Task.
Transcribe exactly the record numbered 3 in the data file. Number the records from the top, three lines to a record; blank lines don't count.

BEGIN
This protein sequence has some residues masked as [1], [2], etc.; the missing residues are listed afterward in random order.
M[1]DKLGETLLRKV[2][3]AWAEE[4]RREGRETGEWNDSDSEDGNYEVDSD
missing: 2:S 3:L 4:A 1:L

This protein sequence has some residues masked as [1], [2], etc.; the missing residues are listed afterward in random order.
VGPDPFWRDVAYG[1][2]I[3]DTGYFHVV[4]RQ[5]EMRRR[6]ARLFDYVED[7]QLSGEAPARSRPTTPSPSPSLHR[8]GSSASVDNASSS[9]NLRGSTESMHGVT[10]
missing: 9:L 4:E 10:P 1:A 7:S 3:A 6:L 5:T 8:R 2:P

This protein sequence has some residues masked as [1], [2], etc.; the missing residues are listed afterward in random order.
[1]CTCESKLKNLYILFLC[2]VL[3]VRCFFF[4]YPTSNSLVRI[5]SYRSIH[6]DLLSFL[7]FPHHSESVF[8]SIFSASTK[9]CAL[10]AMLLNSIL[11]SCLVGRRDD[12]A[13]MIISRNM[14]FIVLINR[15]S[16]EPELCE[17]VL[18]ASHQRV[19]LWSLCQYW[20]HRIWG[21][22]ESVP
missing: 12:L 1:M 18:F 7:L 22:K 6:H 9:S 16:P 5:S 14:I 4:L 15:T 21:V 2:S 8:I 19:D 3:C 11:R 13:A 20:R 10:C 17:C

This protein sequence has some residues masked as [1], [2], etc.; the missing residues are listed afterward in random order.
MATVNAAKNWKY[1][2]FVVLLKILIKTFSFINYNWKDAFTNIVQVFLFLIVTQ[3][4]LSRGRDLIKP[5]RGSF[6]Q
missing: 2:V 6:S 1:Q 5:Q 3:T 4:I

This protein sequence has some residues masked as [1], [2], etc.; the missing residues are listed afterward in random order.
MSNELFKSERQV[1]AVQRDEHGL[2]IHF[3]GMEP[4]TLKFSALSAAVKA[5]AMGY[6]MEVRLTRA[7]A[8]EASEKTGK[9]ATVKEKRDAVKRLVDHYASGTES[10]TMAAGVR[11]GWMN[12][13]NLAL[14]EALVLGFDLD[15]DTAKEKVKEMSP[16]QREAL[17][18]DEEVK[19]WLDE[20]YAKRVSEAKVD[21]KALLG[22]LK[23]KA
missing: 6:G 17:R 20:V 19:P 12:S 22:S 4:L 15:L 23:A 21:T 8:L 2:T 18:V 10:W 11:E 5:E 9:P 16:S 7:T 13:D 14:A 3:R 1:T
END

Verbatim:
This protein sequence has some residues masked as [1], [2], etc.; the missing residues are listed afterward in random order.
[1]CTCESKLKNLYILFLC[2]VL[3]VRCFFF[4]YPTSNSLVRI[5]SYRSIH[6]DLLSFL[7]FPHHSESVF[8]SIFSASTK[9]CAL[10]AMLLNSIL[11]SCLVGRRDD[12]A[13]MIISRNM[14]FIVLINR[15]S[16]EPELCE[17]VL[18]ASHQRV[19]LWSLCQYW[20]HRIWG[21][22]ESVP
missing: 12:L 1:M 18:F 7:L 22:K 6:H 9:S 16:P 5:S 14:I 4:L 15:T 21:V 2:S 8:I 19:D 3:C 11:R 13:A 20:R 10:C 17:C